|Estimated Study Completion Date:||September 2018|
|Estimated Primary Completion Date:||September 2015 (Final data collection date for primary outcome measure)|
The most prevalent disordered eating pattern described in overweight youth is loss of control (LOC) eating, during which individuals experience an inability to control the amount of food they are consuming. LOC eating is associated cross-sectionally with greater adiposity in children and adolescents, and appears to predispose youth to gain weight or body fat above that expected due to normal growth, thus likely contributing to obesity in susceptible individuals. No prior studies have examined whether LOC eating can be decreased by interventions in children or adolescents, or whether programs reducing LOC eating affect weight gain. Interpersonal Psychotherapy (IPT), a form of psychotherapy that has been adapted for the treatment of eating disorders, has demonstrated efficacy in reducing binge eating episodes and inducing modest weight losses (or at least weight stabilization) among adults diagnosed with binge eating disorder. In Study 1, we proposed a pilot study of the efficacy of group IPT as an intervention to slow the trajectory of weight gain in 36 overweight or at-risk for overweight youth who report symptoms of LOC eating. We hypothesized that reductions in LOC eating among adolescents who engage in such episodes and who are at risk for obesity will decrease the likelihood of inappropriate weight gain. In this pilot study, changes in body composition of adolescent girls participating in a 12-week IPT group intervention were compared with those of girls participating in a health education program at 6 month and 1 year follow-up visits. Significantly more girls who participated in IPT stabilized their weight compared to girls who participated in health education. These promising preliminary data were the basis for an adequately powered trial of adolescent IPT for the prevention of excessive weight gain that is currently underway (NICHD Protocol 08-CH-0139). In Study 2, we wish to pilot an excess weight gain prevention program targeting LOC eating behaviors in middle childhood youth and in their parents. In Study 2 the prevention programs will be delivered in a parent-child dyadic format instead of an adolescent group format. Enrolling children and their parents will also allow pilot exome sequencing genetic analyses to be conducted.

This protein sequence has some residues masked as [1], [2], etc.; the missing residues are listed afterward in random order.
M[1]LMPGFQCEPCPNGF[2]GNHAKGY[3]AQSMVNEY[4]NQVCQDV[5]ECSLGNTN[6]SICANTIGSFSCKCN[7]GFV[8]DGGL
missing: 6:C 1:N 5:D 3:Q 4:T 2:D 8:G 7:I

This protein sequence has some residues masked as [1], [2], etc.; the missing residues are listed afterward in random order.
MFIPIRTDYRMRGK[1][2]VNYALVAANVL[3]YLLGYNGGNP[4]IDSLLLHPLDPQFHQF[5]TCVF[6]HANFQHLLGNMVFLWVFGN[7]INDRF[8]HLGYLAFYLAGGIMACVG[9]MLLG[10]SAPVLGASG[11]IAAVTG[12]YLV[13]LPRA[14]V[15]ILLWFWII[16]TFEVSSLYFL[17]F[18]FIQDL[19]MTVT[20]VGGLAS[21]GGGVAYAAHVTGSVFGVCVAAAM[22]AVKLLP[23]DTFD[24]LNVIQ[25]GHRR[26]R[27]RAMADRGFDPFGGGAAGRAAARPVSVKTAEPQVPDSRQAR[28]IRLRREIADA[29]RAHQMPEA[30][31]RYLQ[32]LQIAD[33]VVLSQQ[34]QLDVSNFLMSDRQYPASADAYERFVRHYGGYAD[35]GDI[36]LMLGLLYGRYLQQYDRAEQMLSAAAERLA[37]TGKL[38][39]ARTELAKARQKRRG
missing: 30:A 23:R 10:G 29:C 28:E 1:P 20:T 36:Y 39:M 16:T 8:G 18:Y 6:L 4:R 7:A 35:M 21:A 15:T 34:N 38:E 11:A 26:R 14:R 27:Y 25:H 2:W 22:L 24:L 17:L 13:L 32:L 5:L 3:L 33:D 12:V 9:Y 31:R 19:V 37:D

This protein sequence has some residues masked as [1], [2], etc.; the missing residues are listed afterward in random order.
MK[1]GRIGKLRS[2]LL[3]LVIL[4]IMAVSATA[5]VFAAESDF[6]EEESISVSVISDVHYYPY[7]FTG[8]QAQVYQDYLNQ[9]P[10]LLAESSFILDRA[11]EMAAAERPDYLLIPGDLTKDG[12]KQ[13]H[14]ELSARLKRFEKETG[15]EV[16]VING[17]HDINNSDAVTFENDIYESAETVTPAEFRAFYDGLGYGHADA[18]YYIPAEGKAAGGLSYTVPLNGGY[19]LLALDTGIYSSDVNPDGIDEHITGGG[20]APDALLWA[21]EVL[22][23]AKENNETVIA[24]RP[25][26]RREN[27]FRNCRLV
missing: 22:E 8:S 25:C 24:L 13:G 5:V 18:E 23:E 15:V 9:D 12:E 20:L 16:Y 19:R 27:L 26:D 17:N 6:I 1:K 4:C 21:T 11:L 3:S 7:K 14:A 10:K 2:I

Please refer to this study by its ClinicalTrials.gov identifier: NCT00263536
|Contact: Jack A Yanovski, M.D.||(301) firstname.lastname@example.org|
|United States, Maryland|
|National Institutes of Health Clinical Center, 9000 Rockville Pike||Recruiting|
|Bethesda, Maryland, United States, 20892|
|Contact: For more information at the NIH Clinical Center contact Patient Recruitment and Public Liaison Office (PRPL) 800-411-1222 ext TTY8664111010 email@example.com|
|Principal Investigator:||Jack A Yanovski, M.D.||Eunice Kennedy Shriver National Institute of Child Health and Human Development (NICHD)|